Journal of Glaciology
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Crevasses can be ignored in studying the dynamics of most glaciers because they are only about 20 m deep, a small fraction of ice thickness. In ice shelves, however, s urface crevasses 20 m deep often reach sealevel and bottom crevasses can move upward to sea-level (Clough, 1974; Weertman, 1980). The ice shelf is fractured completely through if surface and basal crevasses meet (Barrett, 1975; Hughes, 1979). This is especially likely if surface melt water fills surface crevasses (Weertman, 1973; Pfeffer, 1982; Fastook and Schmidt, 1982). Fracture may therefore play an important role i n the disintegration of ice shelves. Two fracture criteria which can be evaluated experimentally and applied to ice shelves, are presented. Fracture is then examined for the general strain field of an ice shelf and for local strain fields caused by shear rupture alongside ice streams entering the ice shelf, fatigue rupture along ice shelf grounding lines, and buckling up-stream from ice rises. The effect of these fracture patterns on the stability of Antarctic ice shelves and the West Antarctic ice sheet is then discussed.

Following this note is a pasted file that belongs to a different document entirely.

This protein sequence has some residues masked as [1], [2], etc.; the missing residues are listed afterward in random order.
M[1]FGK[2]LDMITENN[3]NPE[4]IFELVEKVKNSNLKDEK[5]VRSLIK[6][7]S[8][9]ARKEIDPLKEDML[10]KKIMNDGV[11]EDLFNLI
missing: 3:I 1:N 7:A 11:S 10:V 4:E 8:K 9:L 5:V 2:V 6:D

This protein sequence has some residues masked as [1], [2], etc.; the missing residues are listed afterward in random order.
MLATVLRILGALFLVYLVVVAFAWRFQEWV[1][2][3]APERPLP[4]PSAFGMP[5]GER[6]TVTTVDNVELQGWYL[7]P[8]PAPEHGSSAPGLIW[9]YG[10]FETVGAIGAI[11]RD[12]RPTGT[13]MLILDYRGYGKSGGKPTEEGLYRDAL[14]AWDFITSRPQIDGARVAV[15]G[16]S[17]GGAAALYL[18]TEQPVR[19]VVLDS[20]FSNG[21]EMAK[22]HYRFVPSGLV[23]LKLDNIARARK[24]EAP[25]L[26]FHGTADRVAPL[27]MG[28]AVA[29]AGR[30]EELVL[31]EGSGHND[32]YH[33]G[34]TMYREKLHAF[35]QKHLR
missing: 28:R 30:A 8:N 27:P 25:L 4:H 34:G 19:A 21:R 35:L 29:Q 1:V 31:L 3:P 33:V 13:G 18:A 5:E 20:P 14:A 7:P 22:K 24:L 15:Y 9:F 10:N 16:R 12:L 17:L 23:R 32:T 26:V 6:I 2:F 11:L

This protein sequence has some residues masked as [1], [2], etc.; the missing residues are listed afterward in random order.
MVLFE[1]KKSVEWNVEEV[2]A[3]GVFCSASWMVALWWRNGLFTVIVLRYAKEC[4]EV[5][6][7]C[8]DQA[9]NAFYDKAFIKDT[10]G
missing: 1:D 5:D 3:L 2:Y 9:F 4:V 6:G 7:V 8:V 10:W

Hughes, Terence J., "On the Disintegration of Ice Shelves: The Role of Fracture" (1983). Earth Science Faculty Scholarship. 63.
Hughes, T, 1983, On the Disintegration of Ice Shelves: The Role of Fracture: Journal of Glaciology, v. 29, p. 98-117. Available on publisher's site at: http://www.igsoc.org/journal/29/101/igs_journal_vol29_issue101_pg98-117.pdf
© Copyright 1983 by the International Glaciological Society
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